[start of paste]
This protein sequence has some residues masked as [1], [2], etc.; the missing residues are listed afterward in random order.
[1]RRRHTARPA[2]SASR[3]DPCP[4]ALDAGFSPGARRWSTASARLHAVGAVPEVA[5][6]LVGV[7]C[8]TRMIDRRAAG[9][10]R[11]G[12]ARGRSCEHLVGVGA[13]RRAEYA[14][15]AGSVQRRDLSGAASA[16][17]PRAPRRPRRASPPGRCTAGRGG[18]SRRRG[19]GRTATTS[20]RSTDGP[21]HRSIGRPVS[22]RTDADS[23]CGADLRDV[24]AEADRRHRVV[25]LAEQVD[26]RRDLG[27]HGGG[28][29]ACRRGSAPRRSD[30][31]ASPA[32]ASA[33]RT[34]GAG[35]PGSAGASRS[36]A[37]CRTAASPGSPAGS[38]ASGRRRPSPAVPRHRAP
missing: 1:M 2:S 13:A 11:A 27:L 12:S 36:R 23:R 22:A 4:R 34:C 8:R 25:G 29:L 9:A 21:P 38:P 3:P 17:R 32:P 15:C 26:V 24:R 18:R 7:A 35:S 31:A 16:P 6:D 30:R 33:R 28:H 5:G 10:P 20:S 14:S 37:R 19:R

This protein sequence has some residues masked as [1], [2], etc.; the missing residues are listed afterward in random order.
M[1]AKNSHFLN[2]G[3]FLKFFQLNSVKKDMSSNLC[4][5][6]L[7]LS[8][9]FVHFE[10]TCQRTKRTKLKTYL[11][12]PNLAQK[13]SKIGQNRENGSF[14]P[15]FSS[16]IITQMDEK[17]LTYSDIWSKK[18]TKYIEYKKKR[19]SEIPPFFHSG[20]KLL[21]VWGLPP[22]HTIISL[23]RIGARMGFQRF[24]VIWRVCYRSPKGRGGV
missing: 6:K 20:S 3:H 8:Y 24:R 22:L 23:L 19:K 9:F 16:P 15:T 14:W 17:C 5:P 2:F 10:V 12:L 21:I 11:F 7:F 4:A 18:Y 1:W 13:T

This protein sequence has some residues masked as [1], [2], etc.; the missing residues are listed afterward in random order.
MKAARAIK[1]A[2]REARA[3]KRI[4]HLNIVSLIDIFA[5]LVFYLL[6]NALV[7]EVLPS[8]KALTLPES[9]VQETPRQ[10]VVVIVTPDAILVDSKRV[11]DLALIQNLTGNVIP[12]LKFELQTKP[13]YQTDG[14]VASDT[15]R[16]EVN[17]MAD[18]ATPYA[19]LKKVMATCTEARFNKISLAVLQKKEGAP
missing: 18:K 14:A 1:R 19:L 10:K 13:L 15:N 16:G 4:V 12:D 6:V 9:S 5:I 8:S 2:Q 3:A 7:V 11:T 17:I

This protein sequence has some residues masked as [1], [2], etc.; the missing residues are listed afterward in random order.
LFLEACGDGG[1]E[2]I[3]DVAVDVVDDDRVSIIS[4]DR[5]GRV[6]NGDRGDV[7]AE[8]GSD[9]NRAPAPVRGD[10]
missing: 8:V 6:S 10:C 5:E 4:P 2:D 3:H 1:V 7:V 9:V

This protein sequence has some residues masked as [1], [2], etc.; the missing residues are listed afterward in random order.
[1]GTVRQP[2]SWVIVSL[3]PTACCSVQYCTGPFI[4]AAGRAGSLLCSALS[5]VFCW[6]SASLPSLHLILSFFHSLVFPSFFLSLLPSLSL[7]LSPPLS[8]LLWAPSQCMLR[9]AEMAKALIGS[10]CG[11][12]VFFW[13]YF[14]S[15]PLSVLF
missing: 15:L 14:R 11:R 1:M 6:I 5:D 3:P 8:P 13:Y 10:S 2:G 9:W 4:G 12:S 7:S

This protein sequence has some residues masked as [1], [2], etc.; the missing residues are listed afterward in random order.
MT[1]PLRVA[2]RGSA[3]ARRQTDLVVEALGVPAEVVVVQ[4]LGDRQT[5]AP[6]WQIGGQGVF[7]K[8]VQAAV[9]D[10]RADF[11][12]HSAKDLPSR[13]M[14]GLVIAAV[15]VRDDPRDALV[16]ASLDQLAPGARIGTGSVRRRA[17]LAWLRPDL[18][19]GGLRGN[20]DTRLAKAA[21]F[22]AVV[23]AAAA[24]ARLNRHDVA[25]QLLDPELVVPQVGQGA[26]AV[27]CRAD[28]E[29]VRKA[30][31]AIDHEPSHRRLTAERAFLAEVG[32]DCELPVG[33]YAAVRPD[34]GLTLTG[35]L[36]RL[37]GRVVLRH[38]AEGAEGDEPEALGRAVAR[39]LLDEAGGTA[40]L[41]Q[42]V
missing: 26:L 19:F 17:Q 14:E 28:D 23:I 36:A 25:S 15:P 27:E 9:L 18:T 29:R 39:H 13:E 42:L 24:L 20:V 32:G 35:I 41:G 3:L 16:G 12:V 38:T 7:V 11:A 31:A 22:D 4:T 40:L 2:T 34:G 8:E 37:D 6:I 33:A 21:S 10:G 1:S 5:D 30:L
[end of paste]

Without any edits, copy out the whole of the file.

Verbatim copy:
This protein sequence has some residues masked as [1], [2], etc.; the missing residues are listed afterward in random order.
[1]RRRHTARPA[2]SASR[3]DPCP[4]ALDAGFSPGARRWSTASARLHAVGAVPEVA[5][6]LVGV[7]C[8]TRMIDRRAAG[9][10]R[11]G[12]ARGRSCEHLVGVGA[13]RRAEYA[14][15]AGSVQRRDLSGAASA[16][17]PRAPRRPRRASPPGRCTAGRGG[18]SRRRG[19]GRTATTS[20]RSTDGP[21]HRSIGRPVS[22]RTDADS[23]CGADLRDV[24]AEADRRHRVV[25]LAEQVD[26]RRDLG[27]HGGG[28][29]ACRRGSAPRRSD[30][31]ASPA[32]ASA[33]RT[34]GAG[35]PGSAGASRS[36]A[37]CRTAASPGSPAGS[38]ASGRRRPSPAVPRHRAP
missing: 1:M 2:S 13:A 11:A 27:L 12:S 36:R 23:R 22:A 4:R 34:C 8:R 25:G 29:L 9:A 21:P 38:P 3:P 17:R 32:P 15:C 26:V 24:R 18:R 7:A 35:S 31:A 16:P 6:D 30:R 33:R 28:H 5:G 10:P 20:S 14:S 37:R 19:R

This protein sequence has some residues masked as [1], [2], etc.; the missing residues are listed afterward in random order.
M[1]AKNSHFLN[2]G[3]FLKFFQLNSVKKDMSSNLC[4][5][6]L[7]LS[8][9]FVHFE[10]TCQRTKRTKLKTYL[11][12]PNLAQK[13]SKIGQNRENGSF[14]P[15]FSS[16]IITQMDEK[17]LTYSDIWSKK[18]TKYIEYKKKR[19]SEIPPFFHSG[20]KLL[21]VWGLPP[22]HTIISL[23]RIGARMGFQRF[24]VIWRVCYRSPKGRGGV
missing: 6:K 20:S 3:H 8:Y 24:R 22:L 23:L 19:K 9:F 16:P 15:T 14:W 17:C 5:P 2:F 10:V 12:L 21:I 11:F 7:F 4:A 18:Y 1:W 13:T

This protein sequence has some residues masked as [1], [2], etc.; the missing residues are listed afterward in random order.
MKAARAIK[1]A[2]REARA[3]KRI[4]HLNIVSLIDIFA[5]LVFYLL[6]NALV[7]EVLPS[8]KALTLPES[9]VQETPRQ[10]VVVIVTPDAILVDSKRV[11]DLALIQNLTGNVIP[12]LKFELQTKP[13]YQTDG[14]VASDT[15]R[16]EVN[17]MAD[18]ATPYA[19]LKKVMATCTEARFNKISLAVLQKKEGAP
missing: 18:K 14:A 1:R 19:L 10:K 13:L 15:N 16:G 4:V 12:D 6:V 9:S 5:I 8:S 2:Q 3:A 7:V 11:T 17:I

This protein sequence has some residues masked as [1], [2], etc.; the missing residues are listed afterward in random order.
LFLEACGDGG[1]E[2]I[3]DVAVDVVDDDRVSIIS[4]DR[5]GRV[6]NGDRGDV[7]AE[8]GSD[9]NRAPAPVRGD[10]
missing: 8:V 6:S 10:C 5:E 4:P 2:D 3:H 1:V 7:V 9:V

This protein sequence has some residues masked as [1], [2], etc.; the missing residues are listed afterward in random order.
[1]GTVRQP[2]SWVIVSL[3]PTACCSVQYCTGPFI[4]AAGRAGSLLCSALS[5]VFCW[6]SASLPSLHLILSFFHSLVFPSFFLSLLPSLSL[7]LSPPLS[8]LLWAPSQCMLR[9]AEMAKALIGS[10]CG[11][12]VFFW[13]YF[14]S[15]PLSVLF
missing: 15:L 14:R 11:R 1:M 6:I 5:D 3:P 8:P 13:Y 10:S 2:G 9:W 4:G 12:S 7:S

This protein sequence has some residues masked as [1], [2], etc.; the missing residues are listed afterward in random order.
MT[1]PLRVA[2]RGSA[3]ARRQTDLVVEALGVPAEVVVVQ[4]LGDRQT[5]AP[6]WQIGGQGVF[7]K[8]VQAAV[9]D[10]RADF[11][12]HSAKDLPSR[13]M[14]GLVIAAV[15]VRDDPRDALV[16]ASLDQLAPGARIGTGSVRRRA[17]LAWLRPDL[18][19]GGLRGN[20]DTRLAKAA[21]F[22]AVV[23]AAAA[24]ARLNRHDVA[25]QLLDPELVVPQVGQGA[26]AV[27]CRAD[28]E[29]VRKA[30][31]AIDHEPSHRRLTAERAFLAEVG[32]DCELPVG[33]YAAVRPD[34]GLTLTG[35]L[36]RL[37]GRVVLRH[38]AEGAEGDEPEALGRAVAR[39]LLDEAGGTA[40]L[41]Q[42]V
missing: 26:L 19:F 17:Q 14:E 28:D 23:I 36:A 25:S 15:P 27:E 9:L 18:T 29:R 39:H 13:E 42:L 24:L 20:V 32:G 35:I 41:G 3:L 16:G 12:V 38:T 7:V 11:A 31:A 22:D 4:T 40:L 2:T 34:G 8:E 37:D 6:I 33:A 21:S 10:G 1:S 5:D 30:L